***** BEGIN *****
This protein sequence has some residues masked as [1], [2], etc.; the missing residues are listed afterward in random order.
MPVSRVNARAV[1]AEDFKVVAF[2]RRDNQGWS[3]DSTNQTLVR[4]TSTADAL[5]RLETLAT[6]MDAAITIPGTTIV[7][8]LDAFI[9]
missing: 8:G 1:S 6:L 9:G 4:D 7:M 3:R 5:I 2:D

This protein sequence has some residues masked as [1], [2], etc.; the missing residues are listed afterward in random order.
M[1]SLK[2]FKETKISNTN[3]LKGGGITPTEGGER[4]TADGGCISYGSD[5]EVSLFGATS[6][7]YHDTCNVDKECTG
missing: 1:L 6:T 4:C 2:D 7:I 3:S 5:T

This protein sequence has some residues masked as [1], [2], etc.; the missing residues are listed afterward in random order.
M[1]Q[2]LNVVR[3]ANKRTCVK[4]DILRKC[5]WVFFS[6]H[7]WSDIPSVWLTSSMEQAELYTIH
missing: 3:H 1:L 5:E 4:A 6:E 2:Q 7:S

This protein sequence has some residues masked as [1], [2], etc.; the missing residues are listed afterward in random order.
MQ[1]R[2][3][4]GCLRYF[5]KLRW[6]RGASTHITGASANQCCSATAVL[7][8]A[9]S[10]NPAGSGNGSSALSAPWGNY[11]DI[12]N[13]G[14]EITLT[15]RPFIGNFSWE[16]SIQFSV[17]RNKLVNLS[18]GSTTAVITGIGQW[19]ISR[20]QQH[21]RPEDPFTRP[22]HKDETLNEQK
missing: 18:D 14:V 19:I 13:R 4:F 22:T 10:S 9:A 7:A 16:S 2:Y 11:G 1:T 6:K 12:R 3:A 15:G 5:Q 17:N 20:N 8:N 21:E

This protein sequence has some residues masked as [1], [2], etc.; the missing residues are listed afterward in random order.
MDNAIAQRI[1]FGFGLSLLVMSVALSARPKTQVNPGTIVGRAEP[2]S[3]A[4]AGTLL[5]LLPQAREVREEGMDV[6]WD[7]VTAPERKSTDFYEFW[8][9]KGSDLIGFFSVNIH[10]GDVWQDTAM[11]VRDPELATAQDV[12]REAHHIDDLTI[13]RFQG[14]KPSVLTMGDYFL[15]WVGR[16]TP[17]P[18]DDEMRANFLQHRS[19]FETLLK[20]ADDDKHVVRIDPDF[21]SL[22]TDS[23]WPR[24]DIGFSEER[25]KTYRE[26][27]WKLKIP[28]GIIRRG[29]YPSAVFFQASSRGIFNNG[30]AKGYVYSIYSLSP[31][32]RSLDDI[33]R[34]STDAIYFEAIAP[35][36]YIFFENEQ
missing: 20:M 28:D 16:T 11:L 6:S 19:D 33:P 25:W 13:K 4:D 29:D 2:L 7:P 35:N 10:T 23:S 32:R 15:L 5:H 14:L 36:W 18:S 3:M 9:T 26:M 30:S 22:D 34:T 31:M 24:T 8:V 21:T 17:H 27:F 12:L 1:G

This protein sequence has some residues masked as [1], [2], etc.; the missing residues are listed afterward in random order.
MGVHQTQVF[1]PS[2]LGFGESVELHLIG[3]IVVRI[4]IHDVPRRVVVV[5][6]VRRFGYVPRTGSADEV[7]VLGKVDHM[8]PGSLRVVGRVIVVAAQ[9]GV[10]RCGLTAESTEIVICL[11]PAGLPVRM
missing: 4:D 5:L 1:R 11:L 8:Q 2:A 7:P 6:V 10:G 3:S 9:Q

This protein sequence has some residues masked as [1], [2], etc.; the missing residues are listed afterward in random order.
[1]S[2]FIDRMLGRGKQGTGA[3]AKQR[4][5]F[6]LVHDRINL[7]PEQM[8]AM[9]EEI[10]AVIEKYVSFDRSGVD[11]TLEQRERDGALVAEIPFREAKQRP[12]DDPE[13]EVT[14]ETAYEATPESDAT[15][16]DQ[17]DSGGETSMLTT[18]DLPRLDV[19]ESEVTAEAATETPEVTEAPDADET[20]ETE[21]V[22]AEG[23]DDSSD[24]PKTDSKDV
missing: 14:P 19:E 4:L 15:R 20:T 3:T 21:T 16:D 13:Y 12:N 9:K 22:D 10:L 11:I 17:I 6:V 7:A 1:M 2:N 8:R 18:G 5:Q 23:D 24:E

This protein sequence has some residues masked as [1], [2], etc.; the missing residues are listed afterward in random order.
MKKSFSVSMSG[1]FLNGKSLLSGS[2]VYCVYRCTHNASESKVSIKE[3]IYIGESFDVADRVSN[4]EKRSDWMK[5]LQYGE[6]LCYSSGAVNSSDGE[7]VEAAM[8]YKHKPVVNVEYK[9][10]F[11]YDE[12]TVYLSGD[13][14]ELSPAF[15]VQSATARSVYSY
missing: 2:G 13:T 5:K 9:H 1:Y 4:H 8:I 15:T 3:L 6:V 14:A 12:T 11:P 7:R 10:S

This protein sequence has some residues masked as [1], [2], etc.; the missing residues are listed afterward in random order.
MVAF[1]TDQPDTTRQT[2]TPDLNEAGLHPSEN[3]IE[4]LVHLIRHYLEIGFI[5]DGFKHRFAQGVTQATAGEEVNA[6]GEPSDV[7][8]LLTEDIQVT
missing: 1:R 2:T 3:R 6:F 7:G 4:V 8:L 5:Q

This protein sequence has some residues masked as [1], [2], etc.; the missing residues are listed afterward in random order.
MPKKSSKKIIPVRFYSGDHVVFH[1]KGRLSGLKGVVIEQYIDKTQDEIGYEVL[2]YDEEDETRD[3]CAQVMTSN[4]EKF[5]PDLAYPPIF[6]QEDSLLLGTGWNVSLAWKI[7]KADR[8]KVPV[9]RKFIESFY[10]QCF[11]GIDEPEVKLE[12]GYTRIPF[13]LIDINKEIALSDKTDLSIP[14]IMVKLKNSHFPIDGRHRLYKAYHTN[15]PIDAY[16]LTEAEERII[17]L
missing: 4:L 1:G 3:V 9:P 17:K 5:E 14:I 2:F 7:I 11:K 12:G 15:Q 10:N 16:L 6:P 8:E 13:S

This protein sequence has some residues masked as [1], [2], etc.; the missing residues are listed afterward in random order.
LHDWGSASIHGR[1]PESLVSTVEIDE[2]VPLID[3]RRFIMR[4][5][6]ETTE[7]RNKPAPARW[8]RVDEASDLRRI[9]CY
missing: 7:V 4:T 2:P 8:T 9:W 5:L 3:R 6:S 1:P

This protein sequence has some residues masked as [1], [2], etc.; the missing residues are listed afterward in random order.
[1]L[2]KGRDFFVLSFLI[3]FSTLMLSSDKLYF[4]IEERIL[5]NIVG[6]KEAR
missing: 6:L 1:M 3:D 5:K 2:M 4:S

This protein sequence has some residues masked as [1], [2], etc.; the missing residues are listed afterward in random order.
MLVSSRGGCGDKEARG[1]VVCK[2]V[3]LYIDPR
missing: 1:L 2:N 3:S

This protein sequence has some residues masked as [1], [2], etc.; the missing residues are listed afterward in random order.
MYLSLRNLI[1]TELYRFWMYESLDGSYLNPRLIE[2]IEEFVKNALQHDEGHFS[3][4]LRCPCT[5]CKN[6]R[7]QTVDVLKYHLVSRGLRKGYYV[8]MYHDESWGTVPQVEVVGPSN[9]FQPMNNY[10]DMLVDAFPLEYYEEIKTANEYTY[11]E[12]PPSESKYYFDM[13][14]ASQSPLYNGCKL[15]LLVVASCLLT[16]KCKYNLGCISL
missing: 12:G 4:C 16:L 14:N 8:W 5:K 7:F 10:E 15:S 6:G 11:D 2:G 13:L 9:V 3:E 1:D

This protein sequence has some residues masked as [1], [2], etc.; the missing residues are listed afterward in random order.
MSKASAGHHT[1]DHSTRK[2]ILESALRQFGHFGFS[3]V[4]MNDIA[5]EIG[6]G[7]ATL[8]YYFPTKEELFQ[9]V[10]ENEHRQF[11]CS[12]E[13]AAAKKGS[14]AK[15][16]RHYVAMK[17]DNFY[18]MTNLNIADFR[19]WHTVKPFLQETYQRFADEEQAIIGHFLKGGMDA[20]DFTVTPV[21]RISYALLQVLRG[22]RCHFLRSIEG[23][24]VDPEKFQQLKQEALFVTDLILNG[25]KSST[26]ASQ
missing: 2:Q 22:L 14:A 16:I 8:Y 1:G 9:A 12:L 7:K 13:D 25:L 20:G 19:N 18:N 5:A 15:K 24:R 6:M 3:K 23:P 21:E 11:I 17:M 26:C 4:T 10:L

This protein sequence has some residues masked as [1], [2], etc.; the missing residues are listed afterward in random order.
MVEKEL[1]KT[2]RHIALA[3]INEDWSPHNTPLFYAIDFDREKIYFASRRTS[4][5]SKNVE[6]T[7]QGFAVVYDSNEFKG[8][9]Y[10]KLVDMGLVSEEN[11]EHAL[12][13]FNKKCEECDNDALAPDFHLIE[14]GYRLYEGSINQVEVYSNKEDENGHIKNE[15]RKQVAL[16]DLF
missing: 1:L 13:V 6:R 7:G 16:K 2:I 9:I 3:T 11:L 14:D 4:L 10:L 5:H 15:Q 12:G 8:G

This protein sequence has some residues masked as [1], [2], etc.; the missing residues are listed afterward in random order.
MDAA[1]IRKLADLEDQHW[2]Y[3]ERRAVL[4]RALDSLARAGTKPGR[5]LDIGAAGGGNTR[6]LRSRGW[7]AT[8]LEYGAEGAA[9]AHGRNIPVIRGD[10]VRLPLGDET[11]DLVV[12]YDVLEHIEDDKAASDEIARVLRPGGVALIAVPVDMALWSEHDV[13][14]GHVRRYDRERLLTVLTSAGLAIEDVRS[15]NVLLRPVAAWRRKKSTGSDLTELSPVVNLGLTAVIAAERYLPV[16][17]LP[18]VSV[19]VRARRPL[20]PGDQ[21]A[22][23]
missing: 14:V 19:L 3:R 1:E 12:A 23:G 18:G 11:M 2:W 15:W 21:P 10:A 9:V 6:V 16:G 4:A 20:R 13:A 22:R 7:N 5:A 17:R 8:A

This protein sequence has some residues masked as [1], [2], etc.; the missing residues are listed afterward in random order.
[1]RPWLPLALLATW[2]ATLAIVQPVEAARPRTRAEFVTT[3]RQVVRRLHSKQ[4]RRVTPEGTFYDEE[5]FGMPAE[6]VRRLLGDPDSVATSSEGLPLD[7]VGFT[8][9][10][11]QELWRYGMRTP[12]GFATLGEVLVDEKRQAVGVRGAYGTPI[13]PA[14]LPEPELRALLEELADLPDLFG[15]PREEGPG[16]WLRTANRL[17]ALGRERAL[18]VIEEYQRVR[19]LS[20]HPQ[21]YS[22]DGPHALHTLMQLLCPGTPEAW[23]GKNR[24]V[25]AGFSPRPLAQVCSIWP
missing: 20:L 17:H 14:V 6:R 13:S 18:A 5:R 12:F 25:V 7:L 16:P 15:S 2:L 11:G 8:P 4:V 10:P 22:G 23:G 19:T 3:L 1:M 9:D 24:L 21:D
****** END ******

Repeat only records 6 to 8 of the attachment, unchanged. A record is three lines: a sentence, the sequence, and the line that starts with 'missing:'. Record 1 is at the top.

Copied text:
This protein sequence has some residues masked as [1], [2], etc.; the missing residues are listed afterward in random order.
MGVHQTQVF[1]PS[2]LGFGESVELHLIG[3]IVVRI[4]IHDVPRRVVVV[5][6]VRRFGYVPRTGSADEV[7]VLGKVDHM[8]PGSLRVVGRVIVVAAQ[9]GV[10]RCGLTAESTEIVICL[11]PAGLPVRM
missing: 4:D 5:L 1:R 11:L 8:Q 2:A 7:P 6:V 10:G 3:S 9:Q

This protein sequence has some residues masked as [1], [2], etc.; the missing residues are listed afterward in random order.
[1]S[2]FIDRMLGRGKQGTGA[3]AKQR[4][5]F[6]LVHDRINL[7]PEQM[8]AM[9]EEI[10]AVIEKYVSFDRSGVD[11]TLEQRERDGALVAEIPFREAKQRP[12]DDPE[13]EVT[14]ETAYEATPESDAT[15][16]DQ[17]DSGGETSMLTT[18]DLPRLDV[19]ESEVTAEAATETPEVTEAPDADET[20]ETE[21]V[22]AEG[23]DDSSD[24]PKTDSKDV
missing: 14:P 19:E 4:L 15:R 20:T 3:T 21:T 16:D 13:Y 12:N 9:K 22:D 10:L 11:I 17:I 6:V 7:A 1:M 2:N 8:R 18:G 5:Q 23:D 24:E

This protein sequence has some residues masked as [1], [2], etc.; the missing residues are listed afterward in random order.
MKKSFSVSMSG[1]FLNGKSLLSGS[2]VYCVYRCTHNASESKVSIKE[3]IYIGESFDVADRVSN[4]EKRSDWMK[5]LQYGE[6]LCYSSGAVNSSDGE[7]VEAAM[8]YKHKPVVNVEYK[9][10]F[11]YDE[12]TVYLSGD[13][14]ELSPAF[15]VQSATARSVYSY
missing: 2:G 13:T 5:K 9:H 1:Y 4:H 8:I 15:T 3:L 6:V 14:A 12:T 11:P 7:R 10:S